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CDC HIV/AIDS/Viral Hepatitis/STD/TB Prevention News Update

UNITED STATES: AIDSVu Releases New Maps that Depict Impact of HIV in Memphis




 

Herald Online, Charlotte, South Carolina (09.12.2013) Aids Weekly Plus

AIDSVu, an online tool created by Emory University’s Rollins School of Public Health to illustrate US HIV prevalence by location, recently released interactive mapping information for the HIV infection rate in Memphis, Tenn. The new information, released as part of AIDSVu’s annual update on National HIV Testing Day in June, added Memphis to a list of 19 other cities with information available by ZIP code or census tract. AIDSVu is a free online system that maps HIV prevalence in the United States at the national, state, and local levels. Demographic filters include race/ethnicity, sex, and age as well as HIV prevalence related to poverty, income, education, and lack of health insurance. The maps identify areas throughout the United States with the highest HIV rates, including metropolitan areas in the South and the Northeast, providing an easy-to-understand visual account of areas that need more prevention and testing and treatment services. “Our National HIV/AIDS Strategy calls for reducing new HIV infections by intensifying our efforts in HIV prevention where the epidemic is most concentrated,” said Patrick S. Sullivan, PhD, DVM, professor of epidemiology at Emory University’s Rollins School of Public Health and AIDSVu’s principal researcher. “AIDSVu provides a roadmap to identifying those high-prevalence areas of the HIV epidemic and showing where the local testing resources are located. The addition of new city data means that AIDSVu now displays data from 20 US cities, including Memphis.” The project has an advisory committee and advisory group represented by federal and state agencies as well as nongovernmental HIV advocacy groups.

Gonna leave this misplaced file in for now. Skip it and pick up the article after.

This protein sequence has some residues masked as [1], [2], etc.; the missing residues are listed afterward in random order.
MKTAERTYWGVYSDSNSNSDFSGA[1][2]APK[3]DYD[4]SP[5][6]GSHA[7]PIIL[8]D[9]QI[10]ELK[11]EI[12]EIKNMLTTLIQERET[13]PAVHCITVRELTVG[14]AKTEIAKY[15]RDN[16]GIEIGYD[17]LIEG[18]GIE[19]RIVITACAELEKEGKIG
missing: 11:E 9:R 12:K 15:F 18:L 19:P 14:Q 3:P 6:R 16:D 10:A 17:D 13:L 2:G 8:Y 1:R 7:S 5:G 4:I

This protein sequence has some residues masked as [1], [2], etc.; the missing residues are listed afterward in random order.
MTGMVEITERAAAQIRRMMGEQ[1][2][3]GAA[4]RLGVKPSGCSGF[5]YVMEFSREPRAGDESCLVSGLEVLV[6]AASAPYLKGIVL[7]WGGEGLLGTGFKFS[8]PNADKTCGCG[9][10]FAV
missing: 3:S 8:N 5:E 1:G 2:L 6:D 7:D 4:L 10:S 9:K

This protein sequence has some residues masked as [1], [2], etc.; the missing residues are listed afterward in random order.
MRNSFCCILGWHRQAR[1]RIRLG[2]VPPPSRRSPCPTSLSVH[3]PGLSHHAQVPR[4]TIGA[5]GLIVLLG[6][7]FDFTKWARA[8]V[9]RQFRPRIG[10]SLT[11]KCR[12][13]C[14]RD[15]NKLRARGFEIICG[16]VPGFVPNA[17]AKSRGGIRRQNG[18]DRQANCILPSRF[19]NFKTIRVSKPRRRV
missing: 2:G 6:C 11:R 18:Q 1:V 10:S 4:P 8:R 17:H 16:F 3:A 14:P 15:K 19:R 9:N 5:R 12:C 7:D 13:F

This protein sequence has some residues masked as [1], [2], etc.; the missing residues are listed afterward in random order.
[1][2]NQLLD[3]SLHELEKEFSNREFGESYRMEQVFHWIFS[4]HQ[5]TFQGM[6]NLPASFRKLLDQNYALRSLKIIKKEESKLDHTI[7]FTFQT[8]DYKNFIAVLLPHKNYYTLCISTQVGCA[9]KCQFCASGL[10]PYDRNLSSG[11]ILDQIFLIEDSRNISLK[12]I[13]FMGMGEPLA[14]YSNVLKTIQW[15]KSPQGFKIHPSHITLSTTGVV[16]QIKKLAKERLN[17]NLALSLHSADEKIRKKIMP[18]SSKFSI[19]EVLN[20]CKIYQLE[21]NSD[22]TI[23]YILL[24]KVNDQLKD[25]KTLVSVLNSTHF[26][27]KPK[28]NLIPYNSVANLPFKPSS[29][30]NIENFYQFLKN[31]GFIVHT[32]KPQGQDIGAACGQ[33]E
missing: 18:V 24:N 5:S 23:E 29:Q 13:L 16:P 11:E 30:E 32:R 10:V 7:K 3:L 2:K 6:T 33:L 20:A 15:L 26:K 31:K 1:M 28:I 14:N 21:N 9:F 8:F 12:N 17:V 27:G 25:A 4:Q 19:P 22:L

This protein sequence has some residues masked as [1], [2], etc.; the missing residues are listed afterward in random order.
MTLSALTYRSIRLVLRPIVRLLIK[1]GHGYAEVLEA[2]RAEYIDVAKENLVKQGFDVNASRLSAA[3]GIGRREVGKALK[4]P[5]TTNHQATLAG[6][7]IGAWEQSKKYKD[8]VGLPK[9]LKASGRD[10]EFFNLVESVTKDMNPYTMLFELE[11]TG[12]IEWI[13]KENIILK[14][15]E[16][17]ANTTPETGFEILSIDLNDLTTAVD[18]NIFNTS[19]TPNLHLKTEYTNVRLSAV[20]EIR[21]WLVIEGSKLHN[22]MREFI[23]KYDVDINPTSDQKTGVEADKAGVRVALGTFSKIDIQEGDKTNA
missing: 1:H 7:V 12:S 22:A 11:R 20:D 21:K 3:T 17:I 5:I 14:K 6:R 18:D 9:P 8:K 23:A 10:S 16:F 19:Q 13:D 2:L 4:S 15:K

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Information in this article was accurate in September 13, 2013. The state of the art may have changed since the publication date. This material is designed to support, not replace, the relationship that exists between you and your doctor. Always discuss treatment options with a doctor who specializes in treating HIV.